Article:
Its fair to say that at that stage, both men had lost sight of what their fans wanted, some wanted the love songs, some wanted the rockers, some wanted a bit of both but not a huge fucking slew of one or the other. That's what managers and record producers are for, to balance out the extreme tastes of the chief song writers and keep them working together via compromise. With the management vacuum in the band, both men were free to push for the worst extremes of their own visions to be inflicted on the others.

Love this post ^

Wagszilla wrote:

I would say that he shouldn't listen to what the fans say on anything. I like to think I'm a "good fan" but when it comes down to it, I largely know nothing about the nitty gritty of music. Except the voice he uses on "Madagascar". I mean, do your artistic thing, I appreciate the deep thinking and it was interesting to learn about the Old Man and the Sea, but sing that one straight. It fits the gothic / gospel tone of the song.

I dunno. There was a time I'd have agreed with this sentiment but I think I've changed my mind. There is value to be mined in listening to the fans & trying to cater to their expectations.
Axl even alluded to this as much in the online chats when asked about why he didn't just go solo, when he mentioned about how he had to make things worthy of the GnR name/sound.

The fans have been right about a lot of stuff. They deserve more credit, and better treatment (but that's another matter).
We were right about wanting a reunion. We were right when we stayed away from the Ron/DJ-era. And look at Prostitute's lyrics now. You just gotta roll your eyes at the dude sometimes.. It really didn't have to be like that.

The fans, some of us anyway, are objective enough to know what's what. But even those that aren't, maybe especially those that aren't, deserve respect & to have their input listened to. It could have helped the process: there are plenty of other creative fields where the producers bounce ideas off fan forums. Of course Axl n his hangers on were always monitoring the forums, but there was no back and forth dialogue.

Obviously he just wasn't capable of bridging that divide back then. But to broadstroke that the fans should be pushed aside as he chases some vision I think is a mistake.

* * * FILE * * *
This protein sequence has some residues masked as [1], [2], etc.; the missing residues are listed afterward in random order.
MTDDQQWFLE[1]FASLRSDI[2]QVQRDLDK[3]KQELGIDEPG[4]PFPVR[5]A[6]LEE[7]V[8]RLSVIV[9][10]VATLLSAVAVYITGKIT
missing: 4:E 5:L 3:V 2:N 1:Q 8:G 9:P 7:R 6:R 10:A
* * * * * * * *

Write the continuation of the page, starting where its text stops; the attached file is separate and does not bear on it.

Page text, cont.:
Listening to the fans, instead of just judging them as a burden or obstruction, really could've helped. We were right more often than he was.. One of the sad facts of the last 20 years.

James
 Rep: 625 

Re: Quote Hunt

James wrote:

These past few posts really make me want to see a new interview with Axl in the near future. I'd love to hear his honest feelings in hindsight of that 2009-14 era. Love it or hate it but it just ran in circles with no objective. GNR were in a six year holding pattern waiting to land at reunion airport but weather conditions caused the delay.

When one of his ex managers months ago said that during a late night chat Axl told him he was open to a reunion in 2010-11 and had no issues with Slash really opened my eyes even more to the second half of the CD saga and why nothing really happened and made me realize I wasn't missing anything when bailing out on the Ron-Ashba era. I knew we were getting nothing from that lineup. Call it a hunch. Took six years to be proven right.

Divney is correct in saying some fans were way ahead of the curve.

INtercourse had a good observation as well.....fighting over "Stephanie Seymour ballads" and 10+ years later, an album containing such songs was released.

Early on in the CD saga Axl made some comment about hoping after Dylan(Seymour's son) heard the album. he would "understand". He never mentioned this again and it was a missed opportunity in the forum chats not to ask him about that comment.

Ragnar
 Rep: 8 

Re: Quote Hunt

Ragnar wrote:

Yes because this Dylan kid will take a side of someone who his mother claims to this day abused her. What a delusional man Axl is. I hope for his own sake he has moved on from this chapter of his life which seems to have hindered his creativity.